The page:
Everyone knows the lats need to fire and create tension through a deadlift but I believe, and have witnessed that this has been somewhat forgotten because we are all trying to avoid flexion. The shoulder blades do not need to be squeezed together throughout a deadlift. Teaching the client to fire their lats correctly by squeezing their armpits, drawing their shoulders down, bending/breaking the bar to create tension through the lats, or squeezing their arms against the side of their body will take the client far. Firing the lats correctly will enable the client to keep their ribs down, core firing, shoulder joints retracted, take tension away from the traps, prevent spinal extension and let the scapulas sit and stabilize in their natural position through the movement. A great way to introduce a client their latissimus dorsi is to have them perform a cable row, then cue them to draw their elbow toward their hip as they row. Teach the client how to breathe, how to activate their lats properly, how to eliminate their rib flare and truly contract their core through a hip hinge and squat.
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BSMPG: Day 2 Notes

The first lecture was great as it pertained to changing behavior, and I don’t mean seeing a psychologist/psychiatrist.  Some fundamental ideas to consider are to involve the people in goal setting and what activities are going to better the outcome.  Allow failure. Focus on the challenge. Science will help. And something that has been said to me regarding athletic programming since the beginning is “build a plan that starts at the end”.  The data we collect isn’t very predictable, instead it is much more complex than that.  To find the solution–emergence–we must follow the lessons from above and create viable solutions.  This seems like a complex mash of words, but quite simply we need to, as coaches/clinicians, question everything that we do on a daily basis.  Doing this, we can reflect on the basic lessons to create a behavioral change in our athletes/clients.  There is a time and place to try “new ideas” to add to your programs, and that time is early in the novice training cycle.  This way we can decide early what will work and what will create a stagnant environment.
As promised from the Day 1 write up, collaboration is a great way to create success.  Listening to the Canadien Basketball Performance Team, the main takeaway was clearly that communication between the different fields of study was essential for a fluid environment, as it also eliminated most of the ladder effect which is created in most scenarios.  Nutrition is able to communicate with Strength & Conditioning to let the coach know that player may not be performing as well today because of poor diet choices, this way the S&C coach knows not to absolutely hold the athlete at the same percentile projected for the day.  This is a simple example, however, take away this communication avenue and the S&C coach doesn’t know anything about what is going on with the athlete other than that athlete isn’t able to achieve the same 5 rep percentage that was projected for the training that day.  The coach then believes that it has something to do with program design not meeting the needs for the athlete, and so goes the tailspin (among other reasons).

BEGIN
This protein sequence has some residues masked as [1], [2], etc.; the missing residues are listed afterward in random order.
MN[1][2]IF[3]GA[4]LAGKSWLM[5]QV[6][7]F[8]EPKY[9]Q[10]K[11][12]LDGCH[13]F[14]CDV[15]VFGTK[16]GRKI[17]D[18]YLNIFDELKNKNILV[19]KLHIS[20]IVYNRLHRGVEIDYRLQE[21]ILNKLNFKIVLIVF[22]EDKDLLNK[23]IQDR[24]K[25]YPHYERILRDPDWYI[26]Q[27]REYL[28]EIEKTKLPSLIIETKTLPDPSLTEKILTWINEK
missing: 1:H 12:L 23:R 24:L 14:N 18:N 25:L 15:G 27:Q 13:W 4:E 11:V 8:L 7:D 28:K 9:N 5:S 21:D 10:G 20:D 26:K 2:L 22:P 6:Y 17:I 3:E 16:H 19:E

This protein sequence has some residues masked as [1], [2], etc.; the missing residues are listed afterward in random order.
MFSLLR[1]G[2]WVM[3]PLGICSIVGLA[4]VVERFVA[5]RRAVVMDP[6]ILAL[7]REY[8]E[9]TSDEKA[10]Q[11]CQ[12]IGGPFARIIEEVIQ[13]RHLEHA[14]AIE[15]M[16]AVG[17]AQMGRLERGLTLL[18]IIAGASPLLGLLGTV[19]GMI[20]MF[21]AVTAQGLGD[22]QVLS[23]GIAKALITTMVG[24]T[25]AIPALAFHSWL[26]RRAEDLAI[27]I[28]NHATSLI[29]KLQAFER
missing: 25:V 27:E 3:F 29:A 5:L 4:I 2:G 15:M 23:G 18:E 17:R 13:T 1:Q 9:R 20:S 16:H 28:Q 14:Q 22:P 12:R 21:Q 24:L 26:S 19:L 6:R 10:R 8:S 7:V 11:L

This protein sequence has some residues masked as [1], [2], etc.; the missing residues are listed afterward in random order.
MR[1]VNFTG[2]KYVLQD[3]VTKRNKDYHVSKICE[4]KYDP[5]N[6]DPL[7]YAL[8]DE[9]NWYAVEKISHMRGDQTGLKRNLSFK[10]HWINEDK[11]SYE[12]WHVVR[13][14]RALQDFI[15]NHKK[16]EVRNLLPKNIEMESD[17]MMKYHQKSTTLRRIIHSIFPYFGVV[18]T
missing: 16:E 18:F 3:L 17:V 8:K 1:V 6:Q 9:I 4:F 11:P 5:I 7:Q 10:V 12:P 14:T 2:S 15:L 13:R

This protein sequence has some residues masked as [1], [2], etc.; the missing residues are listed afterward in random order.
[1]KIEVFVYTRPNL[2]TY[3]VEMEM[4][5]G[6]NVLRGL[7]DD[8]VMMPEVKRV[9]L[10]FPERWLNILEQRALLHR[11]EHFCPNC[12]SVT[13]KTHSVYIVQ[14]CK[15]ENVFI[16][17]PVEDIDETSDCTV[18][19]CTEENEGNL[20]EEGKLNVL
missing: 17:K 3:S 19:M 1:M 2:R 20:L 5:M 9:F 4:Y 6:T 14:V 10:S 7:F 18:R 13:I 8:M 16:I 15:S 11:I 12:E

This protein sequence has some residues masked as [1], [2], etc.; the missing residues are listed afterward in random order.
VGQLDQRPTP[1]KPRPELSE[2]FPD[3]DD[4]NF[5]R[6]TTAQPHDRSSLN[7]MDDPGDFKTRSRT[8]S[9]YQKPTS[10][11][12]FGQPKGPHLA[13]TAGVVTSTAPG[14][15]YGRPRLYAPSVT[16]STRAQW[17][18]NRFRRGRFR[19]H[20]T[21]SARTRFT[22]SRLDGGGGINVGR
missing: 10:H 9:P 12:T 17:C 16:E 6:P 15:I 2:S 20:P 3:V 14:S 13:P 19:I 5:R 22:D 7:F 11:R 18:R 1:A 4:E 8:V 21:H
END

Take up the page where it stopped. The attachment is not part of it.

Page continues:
Finally, to wrap up this event, I was able to see the integration of some “new” tactics into the evaluation process for an initial eval with a patient.  This is something that is difficult in my young therapist mind to do because everything was so concrete in the evaluation process in school.  The follow through of what the information was saying is incomprehensible to some of my peers, however, it works–and there is plenty of research to support it.  When broken down, the body is absolutely assymetrical, and to achieve symmetry would require a new human design.  I digress.  Bottom line, Orthopedics is neuro and neuro is ortho.  One cannot exist without the other, therefore, both need to be considered in treatment.  And so to create optimal motor learning, especially in the beginning a blocked program must be used, rather than throwing everything against the wall to see what sticks.
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BSMPG: Day 1 Notes

What a great experience collaborating with experts in the field, learning from some of the most forward thinking professionals, and applying some fundamentals from both a physiology and therapy point of view.  This started off with a bang.